The TNPCB is directed to maintain a register containing particulars of the conditions imposed in the consent/authorization issued under the Water Act/Air Act/HW Rules and it shall be kept open for inspection during office hours to any person interested or affected or a person authorized by him/her in this behalf. This is a requirement under the said Act as well as the HW Rules. With the progress in the computerization of consent management and completion of inventorisation, the said data will be made available on the website of the Board for public information and knowledge. The TN Board can also consider putting consent/authorization letters on the website as is being done by the MoEF in case of issue of environment/forest clearance letters.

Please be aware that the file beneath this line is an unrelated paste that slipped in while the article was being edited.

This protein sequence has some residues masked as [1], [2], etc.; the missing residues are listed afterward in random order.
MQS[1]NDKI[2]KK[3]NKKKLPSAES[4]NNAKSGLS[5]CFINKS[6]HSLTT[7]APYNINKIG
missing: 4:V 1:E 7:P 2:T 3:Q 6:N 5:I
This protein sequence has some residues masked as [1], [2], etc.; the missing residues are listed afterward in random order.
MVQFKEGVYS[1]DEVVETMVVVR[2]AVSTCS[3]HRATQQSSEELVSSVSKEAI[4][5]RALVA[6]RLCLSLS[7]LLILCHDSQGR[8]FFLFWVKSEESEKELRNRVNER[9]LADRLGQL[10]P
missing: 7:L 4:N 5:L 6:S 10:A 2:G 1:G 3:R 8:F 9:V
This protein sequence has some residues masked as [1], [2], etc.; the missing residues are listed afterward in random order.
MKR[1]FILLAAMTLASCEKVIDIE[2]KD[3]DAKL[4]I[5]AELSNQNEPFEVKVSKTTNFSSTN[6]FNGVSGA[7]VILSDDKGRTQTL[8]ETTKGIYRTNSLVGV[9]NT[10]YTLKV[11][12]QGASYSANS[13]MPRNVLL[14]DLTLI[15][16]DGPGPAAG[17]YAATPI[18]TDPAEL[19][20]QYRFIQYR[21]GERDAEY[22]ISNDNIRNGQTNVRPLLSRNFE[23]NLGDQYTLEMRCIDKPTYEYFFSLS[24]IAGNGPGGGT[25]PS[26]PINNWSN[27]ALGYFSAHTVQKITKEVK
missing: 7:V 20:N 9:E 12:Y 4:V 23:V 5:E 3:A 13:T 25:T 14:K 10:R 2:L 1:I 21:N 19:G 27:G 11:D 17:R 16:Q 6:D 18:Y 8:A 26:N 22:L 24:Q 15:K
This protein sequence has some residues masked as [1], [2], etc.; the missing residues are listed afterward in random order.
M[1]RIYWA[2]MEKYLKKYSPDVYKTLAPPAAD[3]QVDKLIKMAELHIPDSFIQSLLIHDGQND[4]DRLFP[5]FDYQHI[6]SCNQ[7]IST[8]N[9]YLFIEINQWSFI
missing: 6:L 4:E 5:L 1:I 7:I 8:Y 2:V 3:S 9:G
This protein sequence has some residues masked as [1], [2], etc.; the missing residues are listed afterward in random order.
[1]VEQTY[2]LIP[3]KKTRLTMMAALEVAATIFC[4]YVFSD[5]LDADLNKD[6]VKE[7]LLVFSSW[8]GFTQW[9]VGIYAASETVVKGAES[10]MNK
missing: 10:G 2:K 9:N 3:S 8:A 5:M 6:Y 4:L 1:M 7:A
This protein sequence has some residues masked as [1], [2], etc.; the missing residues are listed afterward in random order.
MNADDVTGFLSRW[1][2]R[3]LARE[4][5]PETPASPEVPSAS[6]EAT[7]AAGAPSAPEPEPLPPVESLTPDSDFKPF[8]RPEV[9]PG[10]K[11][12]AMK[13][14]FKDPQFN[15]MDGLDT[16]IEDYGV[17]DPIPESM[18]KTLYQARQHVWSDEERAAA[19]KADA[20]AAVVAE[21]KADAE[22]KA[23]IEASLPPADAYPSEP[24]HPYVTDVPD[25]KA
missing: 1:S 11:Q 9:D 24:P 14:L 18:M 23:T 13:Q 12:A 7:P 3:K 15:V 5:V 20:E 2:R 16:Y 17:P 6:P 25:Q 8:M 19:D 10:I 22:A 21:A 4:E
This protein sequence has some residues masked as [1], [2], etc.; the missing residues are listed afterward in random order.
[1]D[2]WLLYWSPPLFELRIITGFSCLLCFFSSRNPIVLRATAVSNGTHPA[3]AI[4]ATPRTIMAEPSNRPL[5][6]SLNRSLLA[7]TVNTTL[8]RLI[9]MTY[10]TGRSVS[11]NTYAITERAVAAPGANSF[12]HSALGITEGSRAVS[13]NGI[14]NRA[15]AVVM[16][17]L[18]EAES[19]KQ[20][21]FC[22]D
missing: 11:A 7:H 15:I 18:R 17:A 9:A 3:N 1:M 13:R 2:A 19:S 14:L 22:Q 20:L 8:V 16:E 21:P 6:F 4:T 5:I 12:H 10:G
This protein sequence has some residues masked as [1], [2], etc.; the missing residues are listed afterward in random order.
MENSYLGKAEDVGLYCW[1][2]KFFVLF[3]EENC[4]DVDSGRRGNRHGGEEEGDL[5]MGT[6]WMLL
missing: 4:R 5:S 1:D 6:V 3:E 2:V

Till such time this information is put on the website, all regional offices may be directed to make available xerox copies of the consents/authorization on payment, where specific requests are made for such documents.

In the end, the SCMC thanks the Chairperson and staff of the TNPCB for their cooperation, courtesies shown, excellent arrangements for field visits, and local hospitality.

Dated Wednesday, 29 September 2004.

Dr. Claude Alvares
Dr. D.B. Boralkar
Dr. Tapan Chakrabarti
Prof. S.P.Mehrotra

Dr. G. Thyagarajan